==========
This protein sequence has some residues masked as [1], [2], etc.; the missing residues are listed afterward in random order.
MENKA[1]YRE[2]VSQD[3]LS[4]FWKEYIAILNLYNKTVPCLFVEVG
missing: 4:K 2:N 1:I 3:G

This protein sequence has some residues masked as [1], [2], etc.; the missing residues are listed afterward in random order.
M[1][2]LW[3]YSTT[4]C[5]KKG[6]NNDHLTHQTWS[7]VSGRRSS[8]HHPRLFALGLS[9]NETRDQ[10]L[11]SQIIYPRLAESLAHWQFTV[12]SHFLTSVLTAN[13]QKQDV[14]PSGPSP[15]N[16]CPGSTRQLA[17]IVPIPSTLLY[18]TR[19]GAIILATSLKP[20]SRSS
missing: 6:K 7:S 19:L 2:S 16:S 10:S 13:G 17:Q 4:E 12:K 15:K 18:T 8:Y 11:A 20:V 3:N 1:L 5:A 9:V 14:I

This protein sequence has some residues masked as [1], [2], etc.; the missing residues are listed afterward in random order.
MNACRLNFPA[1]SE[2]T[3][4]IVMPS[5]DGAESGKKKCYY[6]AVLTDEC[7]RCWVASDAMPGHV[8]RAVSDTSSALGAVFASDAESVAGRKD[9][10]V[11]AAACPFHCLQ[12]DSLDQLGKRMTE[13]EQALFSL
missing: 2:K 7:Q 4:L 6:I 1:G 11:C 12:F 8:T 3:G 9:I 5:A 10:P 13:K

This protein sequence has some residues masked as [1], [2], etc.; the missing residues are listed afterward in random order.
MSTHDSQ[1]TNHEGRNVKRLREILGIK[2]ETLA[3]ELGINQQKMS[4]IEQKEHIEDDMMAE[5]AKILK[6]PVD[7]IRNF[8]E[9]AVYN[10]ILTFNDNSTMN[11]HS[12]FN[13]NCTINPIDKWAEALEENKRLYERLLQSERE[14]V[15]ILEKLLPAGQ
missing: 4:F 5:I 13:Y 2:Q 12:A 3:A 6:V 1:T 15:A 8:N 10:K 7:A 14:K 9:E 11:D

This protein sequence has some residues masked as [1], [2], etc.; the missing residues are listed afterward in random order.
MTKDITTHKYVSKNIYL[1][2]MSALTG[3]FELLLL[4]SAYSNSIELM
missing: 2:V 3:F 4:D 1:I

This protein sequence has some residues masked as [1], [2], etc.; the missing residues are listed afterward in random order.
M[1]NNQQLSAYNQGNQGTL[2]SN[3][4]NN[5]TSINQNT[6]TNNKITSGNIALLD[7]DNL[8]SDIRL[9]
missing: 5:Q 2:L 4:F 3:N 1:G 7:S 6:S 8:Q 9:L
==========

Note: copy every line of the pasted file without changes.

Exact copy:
This protein sequence has some residues masked as [1], [2], etc.; the missing residues are listed afterward in random order.
MENKA[1]YRE[2]VSQD[3]LS[4]FWKEYIAILNLYNKTVPCLFVEVG
missing: 4:K 2:N 1:I 3:G

This protein sequence has some residues masked as [1], [2], etc.; the missing residues are listed afterward in random order.
M[1][2]LW[3]YSTT[4]C[5]KKG[6]NNDHLTHQTWS[7]VSGRRSS[8]HHPRLFALGLS[9]NETRDQ[10]L[11]SQIIYPRLAESLAHWQFTV[12]SHFLTSVLTAN[13]QKQDV[14]PSGPSP[15]N[16]CPGSTRQLA[17]IVPIPSTLLY[18]TR[19]GAIILATSLKP[20]SRSS
missing: 6:K 7:S 19:L 2:S 16:S 10:S 13:G 17:Q 4:E 12:K 15:K 18:T 8:Y 11:A 20:V 3:N 1:L 5:A 9:V 14:I

This protein sequence has some residues masked as [1], [2], etc.; the missing residues are listed afterward in random order.
MNACRLNFPA[1]SE[2]T[3][4]IVMPS[5]DGAESGKKKCYY[6]AVLTDEC[7]RCWVASDAMPGHV[8]RAVSDTSSALGAVFASDAESVAGRKD[9][10]V[11]AAACPFHCLQ[12]DSLDQLGKRMTE[13]EQALFSL
missing: 2:K 7:Q 4:L 6:I 1:G 11:C 12:F 8:T 3:G 9:I 5:A 10:P 13:K

This protein sequence has some residues masked as [1], [2], etc.; the missing residues are listed afterward in random order.
MSTHDSQ[1]TNHEGRNVKRLREILGIK[2]ETLA[3]ELGINQQKMS[4]IEQKEHIEDDMMAE[5]AKILK[6]PVD[7]IRNF[8]E[9]AVYN[10]ILTFNDNSTMN[11]HS[12]FN[13]NCTINPIDKWAEALEENKRLYERLLQSERE[14]V[15]ILEKLLPAGQ
missing: 4:F 5:I 13:Y 2:Q 12:A 3:A 6:V 1:T 15:A 8:N 10:K 7:A 14:K 9:E 11:D

This protein sequence has some residues masked as [1], [2], etc.; the missing residues are listed afterward in random order.
MTKDITTHKYVSKNIYL[1][2]MSALTG[3]FELLLL[4]SAYSNSIELM
missing: 2:V 3:F 4:D 1:I

This protein sequence has some residues masked as [1], [2], etc.; the missing residues are listed afterward in random order.
M[1]NNQQLSAYNQGNQGTL[2]SN[3][4]NN[5]TSINQNT[6]TNNKITSGNIALLD[7]DNL[8]SDIRL[9]
missing: 5:Q 2:L 4:F 3:N 1:G 7:S 6:S 8:Q 9:L